Ages and Stages
- Written by Pam Molnar; Photo: PhotoXpress.com
My 12-year-old daughter came home from school and announced that she was the only one staying home for spring break this year. She went on to tell me how bored she would be, how lucky her friends were and how she would be stuck at home doing nothing. Poor girl! Contrary to what your tweens and teens think, not everyone goes on a spring break vacation. Finances, parent’s vacation time and recent holiday travel are some of the reasons that a second vacation is not possible.
- Written by Christa Melnyk Hines
Curled into circles, some bouncing toddlers on their hips, mothers dot the school parking lot at pickup time, laughing and talking together. I wave hello to a mom I met at a meet-and-greet the week before. She looks past me and continues with her conversation. I wonder, Does she recognize me? Maybe not. We’ve only met once. Or maybe she didn’t see me. Feeling awkward and vaguely rejected, I retreat to a spot near the school entrance and wait for my son to emerge.
- Written by Elizabeth Pantley; Photo: PhotoXpress.com
Babies love music, and music is good for their development. If you can’t carry a tune, don’t fret. There are lots of ways to bring music into your baby’s life. For hundreds of years, mothers have crooned their babies to sleep with lullabies, fathers have sung nursery rhymes to their toddlers and families have made folk music a part of everyday life.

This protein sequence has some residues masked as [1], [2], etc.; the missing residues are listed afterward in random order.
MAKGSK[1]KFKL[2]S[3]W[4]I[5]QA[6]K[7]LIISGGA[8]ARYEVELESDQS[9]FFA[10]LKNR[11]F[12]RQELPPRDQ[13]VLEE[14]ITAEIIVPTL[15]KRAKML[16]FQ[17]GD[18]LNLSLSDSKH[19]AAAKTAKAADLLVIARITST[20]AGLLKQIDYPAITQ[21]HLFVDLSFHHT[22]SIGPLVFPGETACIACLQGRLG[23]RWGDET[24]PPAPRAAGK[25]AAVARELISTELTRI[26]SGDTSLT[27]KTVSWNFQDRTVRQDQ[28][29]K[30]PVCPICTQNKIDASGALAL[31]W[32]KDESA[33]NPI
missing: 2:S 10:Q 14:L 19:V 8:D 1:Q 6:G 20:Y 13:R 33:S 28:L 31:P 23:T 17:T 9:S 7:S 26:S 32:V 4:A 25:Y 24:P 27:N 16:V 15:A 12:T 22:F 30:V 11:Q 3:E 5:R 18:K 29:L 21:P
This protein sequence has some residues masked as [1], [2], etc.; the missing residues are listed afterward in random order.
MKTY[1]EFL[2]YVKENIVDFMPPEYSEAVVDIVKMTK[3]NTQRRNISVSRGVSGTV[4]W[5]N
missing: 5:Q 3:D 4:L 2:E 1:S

- Written by Dr. Caron Goode; Photo: PhotoXpress.com
One of the most frustrating stages of toddlerhood can be when a child learns to master the word, “No.” Between the ages of 15 and 30 months, a toddler begins to realize that they are a separate person from their parents; a person who has their own will and their own mind. As this realization sets in, a child begins to discover their independence and begins to practice asserting this independence to all who will listen. It’s this stage of development that is usually marked by a child singing a seemingly continuous chorus of a loud and proud, “No.”